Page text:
Healthy water, healthy minds: the connection between water and school children’s health in Indonesia

Petr Kratochvil

Healthy water, healthy minds: the connection between water and school children’s health in Indonesia

Access to clean water remains a struggle for a large portion of the global population. Illnesses from contaminated water have been shown to harm people’s livelihoods. New research shows that in districts with poorer quality water sources, higher rates of diarrhea are associated with lower rates of school enrollment.

Komarulzaman, A., Eelke, d. J., & Smits, J. (2019). Effects of water and health on primary school enrolment and absenteeism in Indonesia. Journal of Water and Health, 17(4), 633-646.

Approximately 2.1 billion or 11 percent of the global population still lacks access to safe and potable water. In Indonesia, access to clean water is a serious problem. Many people do not have running water at home, and lower-income families are often unable to afford potable water. Individuals have to travel great distances to reach water resources, and this time-consuming task tends to fall on children who are home to help their mothers with daily chores.

In addition, water can become contaminated more easily when it is transported over long distances in barrels or tanks. This increases the prevalence of water-related diseases that cause diarrhea, negatively impacting children’s health. Children who frequently help their family fetch water might also have less time to study and attend school.

In a research published in the Journal of Water and Health, Ahmad Komarulzman and his colleagues conducted a study to examine the direct and indirect effects of access to clean water and vulnerability to diarrhea on primary school attendance. This is a pioneering study that looks at three pivotal factors – water access, school enrollment, and diarrhea prevalence among primary school children. The researchers used school records to collect data on enrollment and attendance. They also implemented household surveys throughout Indonesia, measuring age, sex, education, health, and working activities over the period 1994-2014 to understand the correlation between the quality of health and access to clean water.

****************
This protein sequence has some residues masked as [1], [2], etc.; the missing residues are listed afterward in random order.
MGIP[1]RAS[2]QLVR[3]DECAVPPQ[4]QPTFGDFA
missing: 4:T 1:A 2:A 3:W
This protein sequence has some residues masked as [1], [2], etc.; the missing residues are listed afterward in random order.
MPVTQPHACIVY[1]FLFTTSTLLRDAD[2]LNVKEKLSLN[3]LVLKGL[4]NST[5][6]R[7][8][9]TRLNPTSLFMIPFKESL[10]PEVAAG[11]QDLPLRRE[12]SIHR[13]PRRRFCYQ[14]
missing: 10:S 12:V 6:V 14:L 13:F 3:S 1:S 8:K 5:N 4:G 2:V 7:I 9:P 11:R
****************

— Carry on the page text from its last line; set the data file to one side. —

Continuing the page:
The results of the study found that waterborne diseases are more prevalent in households that have less access to piped water. Higher rates of diarrhea were also shown to be correlated with higher rates of school attendance and lower rates of school enrollment.

Health issues such as diarrhea are often overlooked when it comes to improving school enrollment. When children miss school due to poor health, this affects their ability to benefit from education, and can have long-term implications on their futures. This research is an important link between clean water supply and the larger socioeconomic issues that result from lack of access.

Despite the large body of literature on the relationship between clean water and mortality, there has been little investigation on the impact of water and sanitation improvement on school attendance. These research findings are seminal in suggesting how improvements in water infrastructure can benefit poor districts with low rates of school attendance and enrollment, not just in Indonesia, but in other developing countries that face similar issues of access to clean water. The study also suggests the potential of increasing school attendance by providing communities greater access to clean water, highlighting that policy-makers should correlate better quality water infrastructure with larger socioeconomic implications beyond public health.

You might like these articles that share the same topics